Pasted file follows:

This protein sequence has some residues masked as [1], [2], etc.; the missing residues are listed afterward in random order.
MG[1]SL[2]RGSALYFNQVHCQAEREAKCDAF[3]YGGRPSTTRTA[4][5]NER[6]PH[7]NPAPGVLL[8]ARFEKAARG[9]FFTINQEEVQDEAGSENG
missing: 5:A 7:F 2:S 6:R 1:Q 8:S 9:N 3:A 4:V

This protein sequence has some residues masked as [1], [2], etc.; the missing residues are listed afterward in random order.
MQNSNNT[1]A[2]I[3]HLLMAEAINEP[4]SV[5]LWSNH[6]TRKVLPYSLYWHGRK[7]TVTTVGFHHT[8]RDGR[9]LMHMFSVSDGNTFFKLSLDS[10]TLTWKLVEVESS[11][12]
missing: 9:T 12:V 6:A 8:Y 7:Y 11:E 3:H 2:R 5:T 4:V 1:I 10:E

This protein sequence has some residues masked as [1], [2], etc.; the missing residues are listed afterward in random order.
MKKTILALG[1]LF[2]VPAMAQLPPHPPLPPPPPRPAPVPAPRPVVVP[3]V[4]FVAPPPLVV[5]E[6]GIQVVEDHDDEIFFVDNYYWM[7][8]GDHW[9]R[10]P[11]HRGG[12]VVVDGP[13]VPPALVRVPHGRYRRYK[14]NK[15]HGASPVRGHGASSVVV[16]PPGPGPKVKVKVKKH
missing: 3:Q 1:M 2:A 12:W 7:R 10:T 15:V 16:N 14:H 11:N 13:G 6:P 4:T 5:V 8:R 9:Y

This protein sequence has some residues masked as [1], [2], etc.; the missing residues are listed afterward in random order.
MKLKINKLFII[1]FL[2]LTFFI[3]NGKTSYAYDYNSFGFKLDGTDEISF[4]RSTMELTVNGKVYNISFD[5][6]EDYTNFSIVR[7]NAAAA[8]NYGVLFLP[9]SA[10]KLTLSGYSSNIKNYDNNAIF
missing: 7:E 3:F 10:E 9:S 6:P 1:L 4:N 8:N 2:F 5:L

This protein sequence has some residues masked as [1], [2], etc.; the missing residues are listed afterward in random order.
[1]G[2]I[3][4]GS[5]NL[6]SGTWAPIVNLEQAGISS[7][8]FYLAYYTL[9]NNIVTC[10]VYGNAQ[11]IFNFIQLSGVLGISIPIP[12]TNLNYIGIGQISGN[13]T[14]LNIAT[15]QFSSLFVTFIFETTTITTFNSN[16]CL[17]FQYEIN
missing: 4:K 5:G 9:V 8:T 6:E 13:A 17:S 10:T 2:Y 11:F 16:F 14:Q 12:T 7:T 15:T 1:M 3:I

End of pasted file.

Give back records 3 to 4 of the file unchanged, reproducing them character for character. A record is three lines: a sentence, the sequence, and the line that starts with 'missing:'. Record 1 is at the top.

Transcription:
This protein sequence has some residues masked as [1], [2], etc.; the missing residues are listed afterward in random order.
MKKTILALG[1]LF[2]VPAMAQLPPHPPLPPPPPRPAPVPAPRPVVVP[3]V[4]FVAPPPLVV[5]E[6]GIQVVEDHDDEIFFVDNYYWM[7][8]GDHW[9]R[10]P[11]HRGG[12]VVVDGP[13]VPPALVRVPHGRYRRYK[14]NK[15]HGASPVRGHGASSVVV[16]PPGPGPKVKVKVKKH
missing: 3:Q 1:M 2:A 12:W 7:R 10:T 15:V 16:N 14:H 11:N 13:G 6:P 4:T 5:V 8:R 9:Y

This protein sequence has some residues masked as [1], [2], etc.; the missing residues are listed afterward in random order.
MKLKINKLFII[1]FL[2]LTFFI[3]NGKTSYAYDYNSFGFKLDGTDEISF[4]RSTMELTVNGKVYNISFD[5][6]EDYTNFSIVR[7]NAAAA[8]NYGVLFLP[9]SA[10]KLTLSGYSSNIKNYDNNAIF
missing: 7:E 3:F 10:E 9:S 6:P 1:L 4:N 8:N 2:F 5:L